August 11, 2013

How Neutral Are Your ND Filters? Check out This True ND Filter Color Shift Test

True ND FiltersNeutral density filters are an essential addition to your toolkit, particularly when shooting outside in the bright light of the sun, attempting to get proper exposure or shallow depth of field. Certain brands of filters, like any piece of filmmaking equipment, are going to have their pros, cons, devotees, and naysayers. In this ND test by Matthew Allard, we are shown how different ND filters, Redrock Micro, Tiffen, and True ND affect the color temperature of your image, how drastically (or not) different filters can add unwanted color shifts, and the great neutrality of True ND. Check out the video after the jump:

Neutral density filters are only supposed to affect the amount of light that enters the lens, but some filters add color shifts. Why is this an issue? Well, given that you're probably not going to be using the same ND filter all day long, switching between them may affect the color temperature of your images, resulting in inconsistency.

"Oh, I'll just white balance before each shot," you say? Well, yes. That'd be ideal, but we all know that when we're running out of time on a shoot, certain details tend to fall by the wayside or forgotten completely. Having a piece of glass that doesn't change your image's color temperature (or just ever so slightly) will make your shoot a lot less troublesome.

I think it goes without saying, even though Allard mentions this in the video's description, that this isn't a very comprehensive ND filter test, since he only tests 3 different brands: Redrock Micro, Tiffen, and True ND. Tiffen tends to be an indie favorite, since they're inexpensive and get the job done. However, Allard claims that True ND, though significantly more spendy, offers the most neutrality out of the other filters he tested. Take a look for yourself:

Given that True ND is a high-end ND filter, it's to be expected (or should be) that they'd perform better than the Tiffen and Redrock Micro. Allard mentions that True ND filters are manufactured differently: that instead of adding the ND inside the glass, they're putting a film on the glass (which makes it susceptible to smudges, so watch out.) The True ND filters performed well, even at high levels of ND.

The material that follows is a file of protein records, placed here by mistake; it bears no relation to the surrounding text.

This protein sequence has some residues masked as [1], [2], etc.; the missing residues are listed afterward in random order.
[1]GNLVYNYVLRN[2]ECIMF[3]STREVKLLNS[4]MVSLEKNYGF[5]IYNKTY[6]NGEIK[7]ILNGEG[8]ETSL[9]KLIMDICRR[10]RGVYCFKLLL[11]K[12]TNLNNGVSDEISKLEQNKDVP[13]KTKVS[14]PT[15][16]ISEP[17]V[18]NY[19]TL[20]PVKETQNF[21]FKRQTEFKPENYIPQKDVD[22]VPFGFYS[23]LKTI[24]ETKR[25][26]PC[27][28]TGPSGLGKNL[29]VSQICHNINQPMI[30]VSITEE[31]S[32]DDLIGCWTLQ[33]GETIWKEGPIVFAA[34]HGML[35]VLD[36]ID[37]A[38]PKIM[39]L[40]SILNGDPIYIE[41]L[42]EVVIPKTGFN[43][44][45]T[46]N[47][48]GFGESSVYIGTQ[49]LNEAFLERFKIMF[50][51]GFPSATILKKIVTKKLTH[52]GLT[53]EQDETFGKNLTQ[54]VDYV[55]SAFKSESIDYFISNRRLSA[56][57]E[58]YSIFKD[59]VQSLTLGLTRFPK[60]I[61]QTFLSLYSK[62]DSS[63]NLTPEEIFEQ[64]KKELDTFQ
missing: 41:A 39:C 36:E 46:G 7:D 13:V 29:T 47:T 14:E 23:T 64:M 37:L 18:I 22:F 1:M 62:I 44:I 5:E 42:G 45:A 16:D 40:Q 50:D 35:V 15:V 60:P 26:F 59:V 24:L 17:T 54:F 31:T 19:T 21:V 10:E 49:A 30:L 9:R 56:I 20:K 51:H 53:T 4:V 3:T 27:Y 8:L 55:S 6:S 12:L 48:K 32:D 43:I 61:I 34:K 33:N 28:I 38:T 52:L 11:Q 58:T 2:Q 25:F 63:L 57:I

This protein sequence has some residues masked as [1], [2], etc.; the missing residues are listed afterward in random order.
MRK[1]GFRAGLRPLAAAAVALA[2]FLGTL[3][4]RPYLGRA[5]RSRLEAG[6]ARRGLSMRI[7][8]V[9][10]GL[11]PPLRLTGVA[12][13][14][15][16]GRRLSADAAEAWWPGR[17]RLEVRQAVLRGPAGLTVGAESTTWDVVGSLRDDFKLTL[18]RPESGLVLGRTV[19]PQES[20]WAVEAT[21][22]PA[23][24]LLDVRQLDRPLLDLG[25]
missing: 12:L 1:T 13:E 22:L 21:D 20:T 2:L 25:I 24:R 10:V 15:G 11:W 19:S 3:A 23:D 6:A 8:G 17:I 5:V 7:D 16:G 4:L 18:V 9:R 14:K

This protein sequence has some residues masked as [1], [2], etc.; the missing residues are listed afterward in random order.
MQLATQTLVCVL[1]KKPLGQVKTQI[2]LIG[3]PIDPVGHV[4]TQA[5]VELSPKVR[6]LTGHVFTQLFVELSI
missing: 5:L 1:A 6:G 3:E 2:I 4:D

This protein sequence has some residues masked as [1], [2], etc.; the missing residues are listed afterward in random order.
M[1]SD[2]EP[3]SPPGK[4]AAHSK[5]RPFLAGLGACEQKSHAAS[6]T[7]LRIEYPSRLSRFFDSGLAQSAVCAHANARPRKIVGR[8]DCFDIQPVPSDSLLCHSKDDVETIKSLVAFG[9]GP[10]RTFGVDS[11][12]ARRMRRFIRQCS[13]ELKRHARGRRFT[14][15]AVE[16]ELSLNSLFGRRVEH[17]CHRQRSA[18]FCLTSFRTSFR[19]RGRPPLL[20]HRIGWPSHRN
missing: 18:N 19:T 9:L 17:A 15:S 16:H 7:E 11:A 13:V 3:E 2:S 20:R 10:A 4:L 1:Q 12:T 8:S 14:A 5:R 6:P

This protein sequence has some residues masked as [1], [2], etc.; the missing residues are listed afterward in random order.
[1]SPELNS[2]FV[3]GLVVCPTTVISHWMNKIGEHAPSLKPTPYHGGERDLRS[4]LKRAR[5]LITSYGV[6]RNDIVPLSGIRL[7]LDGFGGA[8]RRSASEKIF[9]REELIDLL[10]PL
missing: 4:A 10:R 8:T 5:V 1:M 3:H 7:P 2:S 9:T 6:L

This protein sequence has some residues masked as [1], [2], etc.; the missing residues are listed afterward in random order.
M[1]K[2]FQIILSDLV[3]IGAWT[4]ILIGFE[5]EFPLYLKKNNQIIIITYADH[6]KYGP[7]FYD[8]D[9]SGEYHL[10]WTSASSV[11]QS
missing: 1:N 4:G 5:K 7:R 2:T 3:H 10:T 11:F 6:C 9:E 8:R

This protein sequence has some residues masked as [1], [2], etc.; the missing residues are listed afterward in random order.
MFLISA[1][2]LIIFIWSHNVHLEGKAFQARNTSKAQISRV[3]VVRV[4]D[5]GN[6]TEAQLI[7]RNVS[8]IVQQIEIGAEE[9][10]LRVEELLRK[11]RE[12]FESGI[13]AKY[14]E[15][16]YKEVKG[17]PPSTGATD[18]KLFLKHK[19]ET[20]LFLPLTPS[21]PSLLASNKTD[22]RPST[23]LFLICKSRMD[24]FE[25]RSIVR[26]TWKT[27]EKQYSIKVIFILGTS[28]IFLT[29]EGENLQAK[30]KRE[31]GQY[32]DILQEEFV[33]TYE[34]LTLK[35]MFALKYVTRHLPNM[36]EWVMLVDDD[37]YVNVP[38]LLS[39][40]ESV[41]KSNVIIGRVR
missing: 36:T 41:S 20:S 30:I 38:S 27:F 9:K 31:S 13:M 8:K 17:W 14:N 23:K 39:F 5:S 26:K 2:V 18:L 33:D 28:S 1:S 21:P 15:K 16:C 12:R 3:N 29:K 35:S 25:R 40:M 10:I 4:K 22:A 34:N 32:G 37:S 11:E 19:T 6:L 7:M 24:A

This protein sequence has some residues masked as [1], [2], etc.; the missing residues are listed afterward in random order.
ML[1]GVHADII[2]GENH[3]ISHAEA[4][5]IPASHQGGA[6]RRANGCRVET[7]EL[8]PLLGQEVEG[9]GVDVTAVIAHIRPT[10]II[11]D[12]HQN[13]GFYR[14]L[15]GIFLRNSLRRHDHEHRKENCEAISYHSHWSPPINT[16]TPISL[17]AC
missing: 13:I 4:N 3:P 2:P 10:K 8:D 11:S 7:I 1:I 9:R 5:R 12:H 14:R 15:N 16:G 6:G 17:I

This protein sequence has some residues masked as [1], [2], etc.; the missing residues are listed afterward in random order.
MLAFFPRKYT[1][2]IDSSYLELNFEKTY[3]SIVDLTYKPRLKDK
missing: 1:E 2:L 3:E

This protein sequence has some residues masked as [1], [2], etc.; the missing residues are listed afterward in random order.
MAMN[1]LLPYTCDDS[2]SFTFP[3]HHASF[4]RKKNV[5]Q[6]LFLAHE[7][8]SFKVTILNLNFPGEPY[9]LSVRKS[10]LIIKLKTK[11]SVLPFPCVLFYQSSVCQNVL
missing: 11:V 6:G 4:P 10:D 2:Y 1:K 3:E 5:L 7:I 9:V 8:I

However, if True ND filters are outside of your budget (around $600 each,) I wouldn't worry. Just being aware that not all neutral density filters are created equal will help you manage your shoot more capably, giving you the chance to counteract any change in color temperature by white balancing -- or simply not being surprised when your subject's face all of a sudden looks like a tomato.

What filters do you use and recommend to others? What tips would you offer someone if their filters add color shifts? Let us know in the comments.

Link: Testing Out True ND Filters -- Filmmaker IQ

Your Comment

5 Comments

Pretty awesome test! I agree with everything he said with the addition that knowing the color shift of the ND's could also be used to achieve the look in camera the director may want to take it in post which could mean a little less grade work to push it in that direction (depending on the budget or level of production the project has).

August 11, 2013

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I did a simple test: On 3200 preset and using a tungsten fresnel, I shot a properly exposed gray card using each Tiffen ND filter I own (N6, N9, N1.2). I used a different shutter speeds to compensate for light loss of each ND. The N6 and N9 looked fine, no real noticeable shift. On the gray card, the N1.2 showed a noticeable magenta shift. But when used in the field, the shift with the N1.2 is barely noticeable. I never make any manual white balance adjustment for exteriors, so I just leave it alone. However, if an ND is slightly green-biased, then an adjustment is needed in-camera.

August 11, 2013

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James

This test is useless. "Bad" ND filters WILL NOT affect colour equally through the spectrum. Different wavelengths will be attenuated with a variable shift. White balance can't solve this kind of problems.

A more relevant test:
- Try shooting a Macbeth card with and without a cheap filter, then try to white balance to match. Check your results, by comparing in Photoshop. Surprise. You can spend 10 hours white balancing and it will not be even close. Some patches will match, some not.
It will not be possible because every colour patch has a different attenuation.

What can you do if you know that your ND filter is not quite up to the task, but you have to use it:
- shoot a macbeth card everytime light changes in a significant way and create a colour profile for your filter look (DCP file), then apply it. It is the most accurate way to solve this.

August 11, 2013

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Kuky

I was extremely surprised by the Redrock Micro ND filter with the indoor portraiture test near the end and how much the image warmed up.

Do you know if this tester also tried out the Polaroid ND filters? I was recommended those a little over a year ago for their price, though I've noticed things move towards a cooler color temp.

August 11, 2013

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Wouldn't it have been a better comparison going against the IRND Tiffens and similar as opposed to just regular ND filters against an IRND True ND?

August 12, 2013

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